The Differences Between 7 Kinds of Fruit Preserves

Jelly, fruit butter, jam, conserves, marmalade, chutney and compote.

Fresh Raspberry Preserves
Photo: © Con Poulos

If you're anything like us, one of the highlights of breakfast is slathering butter on hot toast and, if you're feeling really fancy, spreading on some preserves—be they in jam, marmalade or fruit butter form. Each of these preserves is delicious, but there are key differences that set them apart from each other—most importantly, fruit content. Here are the differences between your favorite fruit preserves, arranged from least fruit-full to most.


Of all preserves, jelly is the most refined (it terms of process, not reputation). Essentially, jelly is jam without all of the seeds and fruit pulp. It's designed for people who like the flavor of certain fruits, but without the added texture. To make jelly, fruit is crushed and cooked to extract the juice before being strained through a jelly bag or cheesecloth. The strained juice is then boiled with sugar and sometimes added pectin—a stabilizer that occurs naturally in fruit—so that the jelly holds its shape. Jelly tends to be firmer than most other fruit spreads and it must contain 55 percent fruit juice, according to government regulation.

Fruit Butter

While most preserves are left chunky, fruit butters aim to be smooth and rich with deeper, almost roasted flavor notes. Like marmalade, fruit butters rely on the high pectin content of the fruit being used (usually apples or pears). The fruit pulp is cooked with sugar for hours in order to reduce the liquid content and to achieve a finished product with a denser texture. Fruit butters must contain at least 43 percent soluble solids by law.


Jam is made from fruit that is crushed or chopped and then cooked with sugar until the fruit softens and loses its distinct shape. While the jam cooks, it loses water and thickens into a spreadable state, perfect for English muffins, cornbread and pairing with its best friend, peanut butter (this is not a typo—jelly needs to step off). Legally speaking, jam must possess 65 percent soluble solids.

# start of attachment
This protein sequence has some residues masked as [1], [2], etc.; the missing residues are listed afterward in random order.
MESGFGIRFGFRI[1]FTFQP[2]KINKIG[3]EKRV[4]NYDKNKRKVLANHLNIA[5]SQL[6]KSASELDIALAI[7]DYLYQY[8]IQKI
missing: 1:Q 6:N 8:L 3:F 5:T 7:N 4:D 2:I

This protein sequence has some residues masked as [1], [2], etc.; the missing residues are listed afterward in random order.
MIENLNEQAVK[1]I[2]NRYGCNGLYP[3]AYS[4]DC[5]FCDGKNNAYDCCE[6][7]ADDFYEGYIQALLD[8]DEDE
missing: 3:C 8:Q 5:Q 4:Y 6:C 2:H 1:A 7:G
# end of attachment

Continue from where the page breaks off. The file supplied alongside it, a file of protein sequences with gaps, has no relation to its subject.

Unfamiliar with conserves? That's alright, but you've probably been eating them all your life without realizing it. Technically speaking, jam is only jam if its made from one type of fruit. As soon as you add a second variety, then you have a conserve. If you've ever eaten any kind of mixed berry jam, you've had conserves. Occasionally, nuts and dried fruit are even added to conserves, but let's not get ahead of ourselves.


That jar of orange marmalade that has been living in the back of your refrigerator for far too long actually has some interesting origins. The word marmalade comes from the Greek melimelon, which referred to quince that was stored in honey. Marmalade today is a jelly that contains pieces of citrus rind and offers a balance of both sweet and sour, along with a slight bitterness from any pith present. Marmalade is one of the few preserves that does not require added pectin as citrus rinds already contain a large amount of the natural gelling agent. Like jam, marmalade must contain 65 percent soluble solids.


Imagine a savory jam that brings together the sweetness of fruit with the zip of spices and the tang of vinegar. Those three elements combined create a chutney, the popular Indian preserve made without pectin and that commonly includes dried fruit. Chutneys include much less sugar than most preserves, which makes them a more fitting condiment for savory and well-spiced Indian dishes.


Imagine the opposite of jelly and that's basically what you have with compote. Whole pieces of fruit are cooked down in sugar syrup without any additional thickeners (i.e. pectin). Unlike jam, in which the fruit matter is broken up into a more spreadable form, the fruit in compote is left whole and will occasionally include savory spices, like black pepper or cinnamon.

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